11/09/2016 The Papers


No need to wait to see what's in the papers - tune in for a lively and informed conversation about the next day's headlines.

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She had to be helped into a vehicle to leave the memorial service.


And Great Britain's rowers lead the gold rush on Day 4


Welcome to our look ahead to what the papers will be bringing us


tomorrow. With ask Joel Taylor, deputy news editor of the Metro and


the editor of the Independent. Welcome to you both. The Independent


leads on the commemorations of the 9/11 attacks, 15 years on. The


presidential hopeful felt faint, the Times says. Hilary Clinton's health


scare also a feature on the front page of the Telegraph. The Guardian


leads on Britain's Paralympic success. Something has to give,


warnings over NHS funding from a senior health chief on the Metro,


there. And on the front page of the mirror, more allegations about


Labour MP Keith Vaz. And this on the front page of the


FT, a harrowing image of babies being carried through the rubble in


Syria following an air strike on the rebel held area of Aleppo. Don't


pack away your suntan lotion just yet, there is a mini autumn heatwave


on the way, says the Daily Express. Let's start with a story on the


Daily Telegraph, here. Britain's face a Visa fee to visit Europe, the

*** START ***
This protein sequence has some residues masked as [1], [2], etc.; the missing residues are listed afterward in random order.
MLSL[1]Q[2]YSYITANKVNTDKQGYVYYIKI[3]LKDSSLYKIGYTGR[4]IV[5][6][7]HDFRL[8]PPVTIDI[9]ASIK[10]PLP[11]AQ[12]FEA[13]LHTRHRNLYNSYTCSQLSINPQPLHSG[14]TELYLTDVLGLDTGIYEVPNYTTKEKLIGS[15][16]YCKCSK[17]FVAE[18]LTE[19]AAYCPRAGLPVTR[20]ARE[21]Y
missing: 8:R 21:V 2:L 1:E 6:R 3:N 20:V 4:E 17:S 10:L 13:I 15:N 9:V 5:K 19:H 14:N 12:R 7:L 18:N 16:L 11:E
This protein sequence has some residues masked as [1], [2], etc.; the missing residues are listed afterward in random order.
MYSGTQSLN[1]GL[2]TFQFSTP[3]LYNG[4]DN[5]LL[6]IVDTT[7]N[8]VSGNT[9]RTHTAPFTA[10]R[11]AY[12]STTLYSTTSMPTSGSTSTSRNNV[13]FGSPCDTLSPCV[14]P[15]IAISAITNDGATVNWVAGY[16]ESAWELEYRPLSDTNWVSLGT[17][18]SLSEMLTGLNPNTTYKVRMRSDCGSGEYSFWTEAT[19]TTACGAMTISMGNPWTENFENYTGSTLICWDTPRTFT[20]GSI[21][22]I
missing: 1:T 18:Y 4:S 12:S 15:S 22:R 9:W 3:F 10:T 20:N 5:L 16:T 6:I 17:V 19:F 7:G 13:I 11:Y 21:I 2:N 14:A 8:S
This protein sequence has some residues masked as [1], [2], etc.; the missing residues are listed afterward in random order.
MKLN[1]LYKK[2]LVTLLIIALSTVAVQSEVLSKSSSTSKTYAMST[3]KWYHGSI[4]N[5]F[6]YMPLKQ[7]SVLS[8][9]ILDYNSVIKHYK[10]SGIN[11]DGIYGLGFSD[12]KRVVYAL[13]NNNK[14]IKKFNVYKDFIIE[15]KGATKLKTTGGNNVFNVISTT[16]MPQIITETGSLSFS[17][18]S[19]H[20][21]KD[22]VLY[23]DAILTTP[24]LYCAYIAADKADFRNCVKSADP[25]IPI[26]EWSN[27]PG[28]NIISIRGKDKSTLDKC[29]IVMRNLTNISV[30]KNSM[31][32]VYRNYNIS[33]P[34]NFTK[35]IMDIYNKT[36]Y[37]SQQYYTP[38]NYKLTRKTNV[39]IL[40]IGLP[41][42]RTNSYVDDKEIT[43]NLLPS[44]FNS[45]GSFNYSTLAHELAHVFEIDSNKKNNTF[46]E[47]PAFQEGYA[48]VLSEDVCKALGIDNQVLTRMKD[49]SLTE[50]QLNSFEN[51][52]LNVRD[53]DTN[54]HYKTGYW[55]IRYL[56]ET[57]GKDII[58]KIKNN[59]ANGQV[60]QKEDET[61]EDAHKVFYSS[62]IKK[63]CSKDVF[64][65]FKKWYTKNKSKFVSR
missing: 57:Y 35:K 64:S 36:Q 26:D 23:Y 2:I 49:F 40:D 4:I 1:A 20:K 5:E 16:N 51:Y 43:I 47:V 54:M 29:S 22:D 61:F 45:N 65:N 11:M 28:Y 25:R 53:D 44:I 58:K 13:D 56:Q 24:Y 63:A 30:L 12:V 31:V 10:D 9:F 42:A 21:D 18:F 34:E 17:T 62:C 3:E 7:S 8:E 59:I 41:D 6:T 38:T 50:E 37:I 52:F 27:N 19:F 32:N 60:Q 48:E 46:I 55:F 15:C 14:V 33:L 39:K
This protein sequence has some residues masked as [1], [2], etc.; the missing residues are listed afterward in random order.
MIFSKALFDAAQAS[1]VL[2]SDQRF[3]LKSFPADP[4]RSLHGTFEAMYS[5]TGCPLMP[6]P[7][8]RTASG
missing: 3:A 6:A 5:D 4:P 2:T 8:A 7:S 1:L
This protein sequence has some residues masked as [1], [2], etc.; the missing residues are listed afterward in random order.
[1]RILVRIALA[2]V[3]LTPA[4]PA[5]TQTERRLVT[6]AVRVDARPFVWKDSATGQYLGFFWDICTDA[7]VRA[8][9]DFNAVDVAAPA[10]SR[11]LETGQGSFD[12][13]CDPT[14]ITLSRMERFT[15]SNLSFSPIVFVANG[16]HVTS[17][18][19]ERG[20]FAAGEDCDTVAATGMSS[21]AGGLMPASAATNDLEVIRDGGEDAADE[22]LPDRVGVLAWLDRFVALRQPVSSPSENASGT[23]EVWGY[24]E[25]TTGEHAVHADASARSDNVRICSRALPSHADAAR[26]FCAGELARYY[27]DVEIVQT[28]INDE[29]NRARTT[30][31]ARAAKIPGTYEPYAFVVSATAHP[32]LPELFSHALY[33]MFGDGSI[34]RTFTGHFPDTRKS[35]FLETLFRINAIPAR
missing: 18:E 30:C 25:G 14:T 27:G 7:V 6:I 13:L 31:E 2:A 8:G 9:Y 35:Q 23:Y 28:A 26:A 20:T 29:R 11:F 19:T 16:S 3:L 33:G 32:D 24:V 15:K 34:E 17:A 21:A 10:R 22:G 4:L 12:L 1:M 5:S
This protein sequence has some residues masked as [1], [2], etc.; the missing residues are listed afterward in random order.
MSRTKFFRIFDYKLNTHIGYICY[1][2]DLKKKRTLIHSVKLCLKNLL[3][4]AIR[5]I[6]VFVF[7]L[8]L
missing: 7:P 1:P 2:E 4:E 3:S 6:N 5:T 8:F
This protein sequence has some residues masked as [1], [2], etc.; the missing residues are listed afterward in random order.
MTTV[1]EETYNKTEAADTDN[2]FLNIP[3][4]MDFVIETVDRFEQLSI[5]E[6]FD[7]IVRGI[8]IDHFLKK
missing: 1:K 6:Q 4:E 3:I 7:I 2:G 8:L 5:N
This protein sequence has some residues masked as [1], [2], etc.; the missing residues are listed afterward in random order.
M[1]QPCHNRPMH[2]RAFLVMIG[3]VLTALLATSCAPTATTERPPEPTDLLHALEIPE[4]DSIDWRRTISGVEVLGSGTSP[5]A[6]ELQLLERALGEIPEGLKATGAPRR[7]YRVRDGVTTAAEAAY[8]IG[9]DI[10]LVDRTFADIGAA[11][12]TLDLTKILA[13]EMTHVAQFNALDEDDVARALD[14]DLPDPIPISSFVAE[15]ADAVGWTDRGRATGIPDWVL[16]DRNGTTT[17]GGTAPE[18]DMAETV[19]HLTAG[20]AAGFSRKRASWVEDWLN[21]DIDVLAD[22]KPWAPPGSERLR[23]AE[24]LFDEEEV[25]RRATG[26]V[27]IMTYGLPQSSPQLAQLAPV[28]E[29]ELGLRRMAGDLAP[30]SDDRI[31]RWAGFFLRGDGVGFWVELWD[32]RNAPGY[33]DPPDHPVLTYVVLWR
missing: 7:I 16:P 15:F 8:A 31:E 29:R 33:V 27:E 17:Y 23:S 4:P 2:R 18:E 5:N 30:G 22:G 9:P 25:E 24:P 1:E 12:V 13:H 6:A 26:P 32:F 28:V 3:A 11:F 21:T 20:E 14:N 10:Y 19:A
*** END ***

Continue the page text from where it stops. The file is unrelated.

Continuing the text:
Home Secretary is warning that the holiday tax could be heading our way


as part of any deal to secure Brexit. On what evidence? I think


it's reasonable to assume that if one of the fundamental freedoms of


the EU is fundamental movement -- free movement of people, if the UK


leaves the EU, one of the indications may be that free


movement is restricted and you may have to pay. We have to pay to go to


Turkey on holiday, they are not in the EU. If we have two page to go on


holiday to France or Spain or Greece, it is not inconceivable we


might have to pay a Visa fee. Have they put a figure on it? They


suggest about ?10, which is based on what people have two page to enter


the United States, in certain models. It sort of underlines what


we sort of know, that there is very little information about what Brexit


actually means, because this wasn't really talked about prior to the


vote and now it may be the case that a family of four would be paying ?40


to travel to France. It's conceivable it could happen but we


don't know yet, because there is so much still to be talked about. The


implication of what Amber Rudd was saying was that it would be


surprising if this happened, because maybe they would do a deal. Maybe


they won't charge Visa fees for Europeans to come to the UK, in


exchange for not doing it the other way. You can't say at this stage


because they haven't got down to any of the serious negotiations yet.


Staying with the Telegraph, a picture of Hilary Clinton on their


front page, Clinton health care as she faints in public, it says. Since


this paper was printed, we've learned that she was diagnosed only


a couple of days ago with pneumonia. It seems amazing that she was


diagnosed with pneumonia, I understand, on Friday, and she is


out for the 9/11 memorial today. It seems far too quick. Certainly the


video you see of her, she looks terribly unstable and has to be


helped into her car. Obviously she came out smiling shortly afterwards,


but the Republicans are not going to shy away from using this to say that


she might not be fit to run for office. Her doctor is saying that


she is recovering nicely and became overheated and dehydrated. They were


standing for about an hour and a half, so if she is not feeling well,


you can understand it, but not a good sign for her to become ill. I'm